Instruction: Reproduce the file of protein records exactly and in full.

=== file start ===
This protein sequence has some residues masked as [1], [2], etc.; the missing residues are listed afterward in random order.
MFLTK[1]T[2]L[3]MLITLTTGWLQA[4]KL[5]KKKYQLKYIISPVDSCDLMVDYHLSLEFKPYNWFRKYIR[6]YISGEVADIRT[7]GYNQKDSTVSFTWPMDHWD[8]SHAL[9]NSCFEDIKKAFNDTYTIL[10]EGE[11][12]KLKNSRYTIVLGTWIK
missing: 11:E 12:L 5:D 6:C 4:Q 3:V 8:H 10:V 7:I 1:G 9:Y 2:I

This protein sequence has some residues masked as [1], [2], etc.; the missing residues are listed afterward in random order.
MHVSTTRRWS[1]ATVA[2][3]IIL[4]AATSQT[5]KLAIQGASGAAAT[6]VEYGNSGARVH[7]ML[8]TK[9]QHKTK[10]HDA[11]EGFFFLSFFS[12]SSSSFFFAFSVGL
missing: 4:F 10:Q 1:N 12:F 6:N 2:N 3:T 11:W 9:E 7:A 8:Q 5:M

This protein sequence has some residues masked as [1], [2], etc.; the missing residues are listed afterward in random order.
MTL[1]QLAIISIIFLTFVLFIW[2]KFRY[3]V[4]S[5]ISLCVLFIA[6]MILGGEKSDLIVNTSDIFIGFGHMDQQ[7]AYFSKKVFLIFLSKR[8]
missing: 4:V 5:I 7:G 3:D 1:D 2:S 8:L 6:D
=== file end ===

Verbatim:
This protein sequence has some residues masked as [1], [2], etc.; the missing residues are listed afterward in random order.
MFLTK[1]T[2]L[3]MLITLTTGWLQA[4]KL[5]KKKYQLKYIISPVDSCDLMVDYHLSLEFKPYNWFRKYIR[6]YISGEVADIRT[7]GYNQKDSTVSFTWPMDHWD[8]SHAL[9]NSCFEDIKKAFNDTYTIL[10]EGE[11][12]KLKNSRYTIVLGTWIK
missing: 11:E 12:L 5:D 6:C 4:Q 3:V 8:H 10:V 7:I 1:G 9:Y 2:I

This protein sequence has some residues masked as [1], [2], etc.; the missing residues are listed afterward in random order.
MHVSTTRRWS[1]ATVA[2][3]IIL[4]AATSQT[5]KLAIQGASGAAAT[6]VEYGNSGARVH[7]ML[8]TK[9]QHKTK[10]HDA[11]EGFFFLSFFS[12]SSSSFFFAFSVGL
missing: 4:F 10:Q 1:N 12:F 6:N 2:N 3:T 11:W 9:E 7:A 8:Q 5:M

This protein sequence has some residues masked as [1], [2], etc.; the missing residues are listed afterward in random order.
MTL[1]QLAIISIIFLTFVLFIW[2]KFRY[3]V[4]S[5]ISLCVLFIA[6]MILGGEKSDLIVNTSDIFIGFGHMDQQ[7]AYFSKKVFLIFLSKR[8]
missing: 4:V 5:I 7:G 3:D 1:D 2:S 8:L 6:D